Matt Yglesias says, at least compared to the alternatives, yes:
But now consider journalism. Do unpaid internships in the media industry lock poor kids out of the profession? I think that depends on what you think the likely alternative is. If the Labor Department cracks down, are we going to see a blossoming of paid internships?
My worry would be that we’ll replace zero-salary work/training positions with what amount to negative-salary training in the form of graduate school. Both the unpaid summer internship and the master’s degree in journalism are based on the idea that eight semesters worth of college leaves most people ill-qualified for a paying journalism job without some further seasoning. And while requiring people to spend months working for free does put a substantial barrier in the way of someone who can’t get financial assistance from his parents, requiring someone to spend a year or two paying many thousands of dollars to a school creates a much larger barrier.
And it seems to me that if you look at some of the problems in American education—whether that’s in terms of college dropout rates, student debt, or the bleak fate of high school graduates with no college record—we arguably need something along the lines of more unpaid internships rather than fewer. Of course, if you want to push for that you probably don’t want to call them “unpaid internships.” What you want to do is talk about the need for more vocational education, the success of the German apprenticeship model, the failures of existing job training programs but the desirability of making them work better, etc. But that’s all just to say that erecting extremely sharp walls between “education,” “training,” and “work” doesn’t make a ton of sense in theory and isn’t working out very well in practice either.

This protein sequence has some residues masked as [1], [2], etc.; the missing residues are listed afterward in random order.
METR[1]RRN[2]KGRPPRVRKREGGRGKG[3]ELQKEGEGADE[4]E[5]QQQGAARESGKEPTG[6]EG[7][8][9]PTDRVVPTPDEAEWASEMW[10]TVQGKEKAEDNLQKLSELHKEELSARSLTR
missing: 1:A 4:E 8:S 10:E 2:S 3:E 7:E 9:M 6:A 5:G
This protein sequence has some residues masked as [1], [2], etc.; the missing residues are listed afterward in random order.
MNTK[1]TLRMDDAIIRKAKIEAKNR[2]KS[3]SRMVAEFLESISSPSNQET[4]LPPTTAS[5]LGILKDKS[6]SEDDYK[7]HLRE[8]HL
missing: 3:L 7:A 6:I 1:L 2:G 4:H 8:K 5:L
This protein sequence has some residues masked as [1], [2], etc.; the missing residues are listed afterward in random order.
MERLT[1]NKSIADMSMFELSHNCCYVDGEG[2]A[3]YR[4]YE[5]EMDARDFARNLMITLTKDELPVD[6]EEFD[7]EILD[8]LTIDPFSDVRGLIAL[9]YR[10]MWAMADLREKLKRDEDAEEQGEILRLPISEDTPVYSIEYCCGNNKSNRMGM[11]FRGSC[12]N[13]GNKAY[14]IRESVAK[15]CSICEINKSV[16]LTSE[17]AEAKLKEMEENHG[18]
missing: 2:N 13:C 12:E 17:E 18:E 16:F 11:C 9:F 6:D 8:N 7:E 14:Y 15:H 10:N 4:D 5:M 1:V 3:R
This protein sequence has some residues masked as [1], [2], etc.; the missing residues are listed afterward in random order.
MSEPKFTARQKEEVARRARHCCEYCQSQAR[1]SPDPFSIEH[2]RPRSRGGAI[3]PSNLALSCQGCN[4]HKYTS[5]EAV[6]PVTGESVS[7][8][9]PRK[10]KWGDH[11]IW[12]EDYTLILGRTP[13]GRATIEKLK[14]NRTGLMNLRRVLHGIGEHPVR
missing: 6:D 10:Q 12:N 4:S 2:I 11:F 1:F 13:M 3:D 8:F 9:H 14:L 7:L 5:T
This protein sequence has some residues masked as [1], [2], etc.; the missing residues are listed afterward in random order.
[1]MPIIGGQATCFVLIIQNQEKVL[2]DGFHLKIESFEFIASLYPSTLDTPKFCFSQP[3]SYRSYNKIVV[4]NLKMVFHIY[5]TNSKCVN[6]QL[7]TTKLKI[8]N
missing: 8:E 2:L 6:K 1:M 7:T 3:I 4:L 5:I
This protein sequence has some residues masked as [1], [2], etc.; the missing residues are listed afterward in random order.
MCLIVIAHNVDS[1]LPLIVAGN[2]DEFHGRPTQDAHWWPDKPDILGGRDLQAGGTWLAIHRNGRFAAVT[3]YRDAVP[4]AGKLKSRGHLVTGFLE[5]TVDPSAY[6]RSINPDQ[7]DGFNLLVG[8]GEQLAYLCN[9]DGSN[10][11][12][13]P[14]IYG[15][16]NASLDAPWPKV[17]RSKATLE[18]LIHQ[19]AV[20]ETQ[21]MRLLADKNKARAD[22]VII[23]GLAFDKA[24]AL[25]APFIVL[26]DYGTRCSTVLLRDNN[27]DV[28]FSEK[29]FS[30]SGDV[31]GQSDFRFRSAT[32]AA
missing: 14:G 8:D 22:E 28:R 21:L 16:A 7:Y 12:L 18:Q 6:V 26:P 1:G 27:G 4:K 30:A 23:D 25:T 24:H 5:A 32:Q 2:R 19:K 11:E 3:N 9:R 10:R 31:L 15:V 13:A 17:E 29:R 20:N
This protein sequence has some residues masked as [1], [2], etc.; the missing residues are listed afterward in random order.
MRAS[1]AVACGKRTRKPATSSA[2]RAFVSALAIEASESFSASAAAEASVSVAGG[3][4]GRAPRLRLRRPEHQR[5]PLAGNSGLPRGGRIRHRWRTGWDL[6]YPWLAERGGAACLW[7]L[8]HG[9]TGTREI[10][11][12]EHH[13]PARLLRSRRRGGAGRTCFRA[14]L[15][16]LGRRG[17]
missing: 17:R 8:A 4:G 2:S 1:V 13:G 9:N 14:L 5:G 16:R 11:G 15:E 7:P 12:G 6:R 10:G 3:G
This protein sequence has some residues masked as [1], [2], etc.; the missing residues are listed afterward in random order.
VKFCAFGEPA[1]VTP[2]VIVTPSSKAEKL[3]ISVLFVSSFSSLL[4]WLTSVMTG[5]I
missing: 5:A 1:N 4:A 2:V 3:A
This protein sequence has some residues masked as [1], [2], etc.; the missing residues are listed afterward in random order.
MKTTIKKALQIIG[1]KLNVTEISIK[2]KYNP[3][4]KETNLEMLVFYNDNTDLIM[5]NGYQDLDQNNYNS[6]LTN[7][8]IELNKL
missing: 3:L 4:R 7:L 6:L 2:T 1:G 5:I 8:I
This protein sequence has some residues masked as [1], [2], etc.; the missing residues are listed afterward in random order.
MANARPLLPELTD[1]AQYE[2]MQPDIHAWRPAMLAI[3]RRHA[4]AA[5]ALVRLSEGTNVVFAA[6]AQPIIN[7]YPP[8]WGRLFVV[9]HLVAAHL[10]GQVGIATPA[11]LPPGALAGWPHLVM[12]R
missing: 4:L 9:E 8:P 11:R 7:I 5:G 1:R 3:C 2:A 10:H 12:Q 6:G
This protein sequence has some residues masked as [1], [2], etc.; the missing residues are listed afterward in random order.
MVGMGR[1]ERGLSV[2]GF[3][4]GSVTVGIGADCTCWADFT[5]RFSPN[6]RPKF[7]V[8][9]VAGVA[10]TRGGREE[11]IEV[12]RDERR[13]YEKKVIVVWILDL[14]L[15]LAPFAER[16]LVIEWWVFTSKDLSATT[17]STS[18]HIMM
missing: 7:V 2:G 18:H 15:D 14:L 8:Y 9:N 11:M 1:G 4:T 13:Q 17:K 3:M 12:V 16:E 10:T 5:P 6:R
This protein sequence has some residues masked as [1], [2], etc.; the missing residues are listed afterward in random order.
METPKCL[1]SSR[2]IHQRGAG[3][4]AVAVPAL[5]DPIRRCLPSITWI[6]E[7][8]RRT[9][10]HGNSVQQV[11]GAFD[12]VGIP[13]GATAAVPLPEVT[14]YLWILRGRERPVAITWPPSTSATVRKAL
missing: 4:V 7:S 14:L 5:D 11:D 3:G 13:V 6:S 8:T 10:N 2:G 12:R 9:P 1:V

A few comments:
- I agree in re the problems of creeping credentialism, and think that there should be more educational grants as opposed to loans for lower-income people, combined with the federal government using it leverage to keep tuition down. As long as we’re being utopian, it would also be nice if professional accreditation associations tried to make the number of slots in graduate schools more closely resemble the number of jobs in the field.
- That said, I think there’s a critical flaw in the argument here, which comes down to this: non-affluent people can borrow money for graduate school but can’t borrow money to work for free. This may not make sense, but this general framework is enormously unlikely to change. Because of this, a de facto requirement to do unpaid internships is in fact a much greater barrier to the non-affluent than the requirement to obtain a graduate degree is.
- I’m also not really persuaded by the causal argument. It seems to me that the requirement of ever-greater educational credentials is likely to proceed more or less independently of whether employers are allowed to exploit unpaid labor. In my wife’s field, for example, unpaid internships are crucial to getting decent jobs, but advanced degrees are also a de facto and in many cases de jure requirement, and it’s not unusual for people in entry-level positions to have advanced degrees their supervisors don’t. If unpaid labor is supposed to be stopping requirements for additional educational credentials, it doesn’t seem to be succeeding.
- The German apprenticeship program might well be a model to emulate, but it’s a non-sequitur in this context because if I understand correctly apprentices are paid.
- And, finally, there’s the most important problem with many unpaid internships: they quite clearly violate federal labor law. One could make a libertarian argument against minimum wage laws, but I reject it with extreme prejudice (and Matt doesn’t support such arguments either.) Not paying people for work that people would otherwise be paid for is both bad in itself and have other bad effects on the labor market in general. The burden of proof, it seems to me, should squarely be on those who believe that the law should be ignored.
My belief is that people, with some very narrowly defined exceptions should be paid for work, and federal labor law reflects this belief as well. Ultimately, nothing in Matt’s argument compels me to revisit this view.